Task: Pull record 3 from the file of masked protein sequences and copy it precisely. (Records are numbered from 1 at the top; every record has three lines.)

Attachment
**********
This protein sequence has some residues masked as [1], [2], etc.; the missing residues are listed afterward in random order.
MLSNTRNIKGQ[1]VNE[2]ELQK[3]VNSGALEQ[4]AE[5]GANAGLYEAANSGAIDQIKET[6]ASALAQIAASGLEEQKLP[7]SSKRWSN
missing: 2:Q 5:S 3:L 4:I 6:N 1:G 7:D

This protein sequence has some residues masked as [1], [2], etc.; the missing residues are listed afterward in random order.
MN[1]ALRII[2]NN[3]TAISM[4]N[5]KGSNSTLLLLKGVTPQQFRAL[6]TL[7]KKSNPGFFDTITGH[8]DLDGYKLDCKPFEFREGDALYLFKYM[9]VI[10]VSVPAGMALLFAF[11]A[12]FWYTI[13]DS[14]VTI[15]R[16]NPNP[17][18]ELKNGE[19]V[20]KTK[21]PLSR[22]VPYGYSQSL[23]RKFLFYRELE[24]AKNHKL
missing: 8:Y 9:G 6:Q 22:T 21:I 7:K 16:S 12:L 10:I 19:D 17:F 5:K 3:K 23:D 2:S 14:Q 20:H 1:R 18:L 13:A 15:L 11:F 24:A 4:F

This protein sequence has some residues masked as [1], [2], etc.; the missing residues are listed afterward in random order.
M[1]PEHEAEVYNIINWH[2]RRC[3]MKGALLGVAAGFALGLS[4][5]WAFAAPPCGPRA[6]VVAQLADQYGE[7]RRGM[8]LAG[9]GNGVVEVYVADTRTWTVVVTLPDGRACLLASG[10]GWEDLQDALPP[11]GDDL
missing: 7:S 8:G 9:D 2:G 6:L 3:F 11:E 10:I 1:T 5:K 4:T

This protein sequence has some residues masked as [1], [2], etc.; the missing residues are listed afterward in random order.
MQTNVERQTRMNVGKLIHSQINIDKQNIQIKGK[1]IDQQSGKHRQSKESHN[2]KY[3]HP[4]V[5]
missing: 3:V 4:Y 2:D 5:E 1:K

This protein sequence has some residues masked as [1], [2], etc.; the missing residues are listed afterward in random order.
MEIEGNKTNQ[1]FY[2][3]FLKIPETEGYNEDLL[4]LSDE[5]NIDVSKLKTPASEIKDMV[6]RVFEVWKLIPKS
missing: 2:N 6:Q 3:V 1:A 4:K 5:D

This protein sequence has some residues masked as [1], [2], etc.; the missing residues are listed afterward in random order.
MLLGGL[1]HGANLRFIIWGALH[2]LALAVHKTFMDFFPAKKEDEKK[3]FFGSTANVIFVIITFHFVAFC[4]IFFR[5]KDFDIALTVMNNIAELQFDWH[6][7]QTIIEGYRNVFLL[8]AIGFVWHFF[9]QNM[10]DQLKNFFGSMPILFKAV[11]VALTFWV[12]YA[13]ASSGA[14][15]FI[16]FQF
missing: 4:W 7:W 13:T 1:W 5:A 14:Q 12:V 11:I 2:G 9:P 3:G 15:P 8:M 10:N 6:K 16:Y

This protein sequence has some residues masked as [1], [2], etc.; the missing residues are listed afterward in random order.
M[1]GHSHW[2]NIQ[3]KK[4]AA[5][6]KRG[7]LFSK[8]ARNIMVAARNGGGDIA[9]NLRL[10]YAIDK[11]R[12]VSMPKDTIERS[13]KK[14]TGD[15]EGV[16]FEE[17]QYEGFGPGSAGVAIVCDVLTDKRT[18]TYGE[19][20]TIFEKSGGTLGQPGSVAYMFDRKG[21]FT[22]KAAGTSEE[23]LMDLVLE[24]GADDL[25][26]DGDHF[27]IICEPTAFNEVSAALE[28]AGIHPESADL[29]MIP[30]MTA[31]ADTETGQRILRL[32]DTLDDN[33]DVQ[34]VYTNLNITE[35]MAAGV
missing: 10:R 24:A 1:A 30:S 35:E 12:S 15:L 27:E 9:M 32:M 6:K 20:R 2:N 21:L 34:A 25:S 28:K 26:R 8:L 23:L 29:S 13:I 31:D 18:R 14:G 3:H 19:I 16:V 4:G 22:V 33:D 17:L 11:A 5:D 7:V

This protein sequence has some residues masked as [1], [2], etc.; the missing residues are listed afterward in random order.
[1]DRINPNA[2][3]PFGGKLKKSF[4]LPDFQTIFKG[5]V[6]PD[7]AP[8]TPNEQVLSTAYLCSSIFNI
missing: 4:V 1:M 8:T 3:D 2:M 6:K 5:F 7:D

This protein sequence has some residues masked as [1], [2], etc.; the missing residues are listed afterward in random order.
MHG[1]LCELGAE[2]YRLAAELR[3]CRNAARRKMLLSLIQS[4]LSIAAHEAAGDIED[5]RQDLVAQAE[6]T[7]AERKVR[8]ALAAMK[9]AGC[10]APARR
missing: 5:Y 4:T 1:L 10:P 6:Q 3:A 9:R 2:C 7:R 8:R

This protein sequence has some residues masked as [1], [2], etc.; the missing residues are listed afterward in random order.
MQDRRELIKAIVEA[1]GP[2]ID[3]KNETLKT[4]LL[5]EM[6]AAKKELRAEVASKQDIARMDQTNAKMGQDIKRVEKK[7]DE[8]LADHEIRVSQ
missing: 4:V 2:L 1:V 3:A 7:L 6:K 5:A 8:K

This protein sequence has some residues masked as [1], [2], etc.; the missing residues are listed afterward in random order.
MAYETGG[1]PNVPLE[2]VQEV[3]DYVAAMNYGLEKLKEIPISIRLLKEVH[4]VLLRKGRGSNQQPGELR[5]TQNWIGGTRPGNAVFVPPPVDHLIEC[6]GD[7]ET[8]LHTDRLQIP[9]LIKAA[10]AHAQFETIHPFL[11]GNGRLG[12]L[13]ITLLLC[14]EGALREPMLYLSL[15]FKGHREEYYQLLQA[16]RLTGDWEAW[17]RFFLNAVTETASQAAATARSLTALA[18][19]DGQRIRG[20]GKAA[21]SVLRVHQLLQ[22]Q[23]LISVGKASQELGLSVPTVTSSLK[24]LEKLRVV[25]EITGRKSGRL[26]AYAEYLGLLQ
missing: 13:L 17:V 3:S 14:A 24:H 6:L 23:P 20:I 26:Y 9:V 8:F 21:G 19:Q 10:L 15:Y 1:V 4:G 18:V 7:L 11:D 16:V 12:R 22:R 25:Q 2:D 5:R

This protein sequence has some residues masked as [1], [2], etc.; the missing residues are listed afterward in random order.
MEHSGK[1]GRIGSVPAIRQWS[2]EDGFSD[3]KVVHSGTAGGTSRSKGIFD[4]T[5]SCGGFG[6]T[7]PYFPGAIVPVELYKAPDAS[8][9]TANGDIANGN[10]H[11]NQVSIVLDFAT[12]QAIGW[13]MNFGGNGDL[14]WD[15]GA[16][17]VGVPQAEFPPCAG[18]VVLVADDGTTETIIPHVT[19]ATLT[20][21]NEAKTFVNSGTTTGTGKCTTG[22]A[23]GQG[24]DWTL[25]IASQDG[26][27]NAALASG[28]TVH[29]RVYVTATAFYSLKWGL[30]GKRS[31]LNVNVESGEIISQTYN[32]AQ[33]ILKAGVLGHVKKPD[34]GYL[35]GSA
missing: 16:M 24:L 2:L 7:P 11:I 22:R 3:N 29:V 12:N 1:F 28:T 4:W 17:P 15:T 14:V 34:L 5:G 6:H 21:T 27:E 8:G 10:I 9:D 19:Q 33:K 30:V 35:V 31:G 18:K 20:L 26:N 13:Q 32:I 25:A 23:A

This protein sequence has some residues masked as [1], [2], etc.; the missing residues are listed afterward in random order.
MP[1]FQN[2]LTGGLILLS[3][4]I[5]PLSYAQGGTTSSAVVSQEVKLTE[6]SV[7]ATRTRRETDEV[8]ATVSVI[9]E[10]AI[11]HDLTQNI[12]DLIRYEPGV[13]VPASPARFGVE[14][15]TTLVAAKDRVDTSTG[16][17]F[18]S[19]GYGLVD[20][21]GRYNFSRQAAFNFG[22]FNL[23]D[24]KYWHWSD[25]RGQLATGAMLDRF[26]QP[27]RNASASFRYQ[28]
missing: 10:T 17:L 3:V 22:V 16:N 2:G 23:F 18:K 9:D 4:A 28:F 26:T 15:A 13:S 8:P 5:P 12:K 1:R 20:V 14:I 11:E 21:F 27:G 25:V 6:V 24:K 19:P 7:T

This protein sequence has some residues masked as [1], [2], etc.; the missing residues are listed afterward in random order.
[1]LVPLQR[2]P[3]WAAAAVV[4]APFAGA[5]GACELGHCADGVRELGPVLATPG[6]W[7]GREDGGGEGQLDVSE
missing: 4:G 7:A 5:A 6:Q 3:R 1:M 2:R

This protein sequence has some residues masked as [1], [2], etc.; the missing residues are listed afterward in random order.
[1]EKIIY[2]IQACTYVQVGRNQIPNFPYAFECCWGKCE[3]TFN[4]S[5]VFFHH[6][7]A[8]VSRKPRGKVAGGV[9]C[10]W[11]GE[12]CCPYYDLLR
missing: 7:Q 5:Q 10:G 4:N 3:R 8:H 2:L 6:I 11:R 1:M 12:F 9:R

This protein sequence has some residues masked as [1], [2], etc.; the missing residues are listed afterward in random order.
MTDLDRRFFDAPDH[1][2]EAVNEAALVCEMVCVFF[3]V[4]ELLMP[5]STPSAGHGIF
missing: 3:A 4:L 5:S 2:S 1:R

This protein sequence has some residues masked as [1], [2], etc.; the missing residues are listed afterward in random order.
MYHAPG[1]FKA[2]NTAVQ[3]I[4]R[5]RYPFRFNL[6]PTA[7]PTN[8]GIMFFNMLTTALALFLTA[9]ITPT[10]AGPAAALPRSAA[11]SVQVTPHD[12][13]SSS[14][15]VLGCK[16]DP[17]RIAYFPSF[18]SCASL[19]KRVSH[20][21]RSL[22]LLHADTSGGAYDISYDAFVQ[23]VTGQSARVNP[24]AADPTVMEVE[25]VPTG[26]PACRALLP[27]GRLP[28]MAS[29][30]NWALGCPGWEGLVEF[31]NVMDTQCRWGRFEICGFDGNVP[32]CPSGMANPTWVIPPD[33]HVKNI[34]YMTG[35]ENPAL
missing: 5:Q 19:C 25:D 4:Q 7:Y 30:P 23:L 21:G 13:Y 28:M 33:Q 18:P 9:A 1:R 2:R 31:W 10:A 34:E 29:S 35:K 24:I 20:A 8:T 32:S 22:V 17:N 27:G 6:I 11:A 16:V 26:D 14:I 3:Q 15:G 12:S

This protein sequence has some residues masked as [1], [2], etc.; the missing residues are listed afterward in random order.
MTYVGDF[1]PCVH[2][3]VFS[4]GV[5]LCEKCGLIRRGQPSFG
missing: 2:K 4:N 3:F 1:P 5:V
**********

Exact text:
This protein sequence has some residues masked as [1], [2], etc.; the missing residues are listed afterward in random order.
M[1]PEHEAEVYNIINWH[2]RRC[3]MKGALLGVAAGFALGLS[4][5]WAFAAPPCGPRA[6]VVAQLADQYGE[7]RRGM[8]LAG[9]GNGVVEVYVADTRTWTVVVTLPDGRACLLASG[10]GWEDLQDALPP[11]GDDL
missing: 7:S 8:G 9:D 2:G 6:L 3:F 11:E 10:I 1:T 5:K 4:T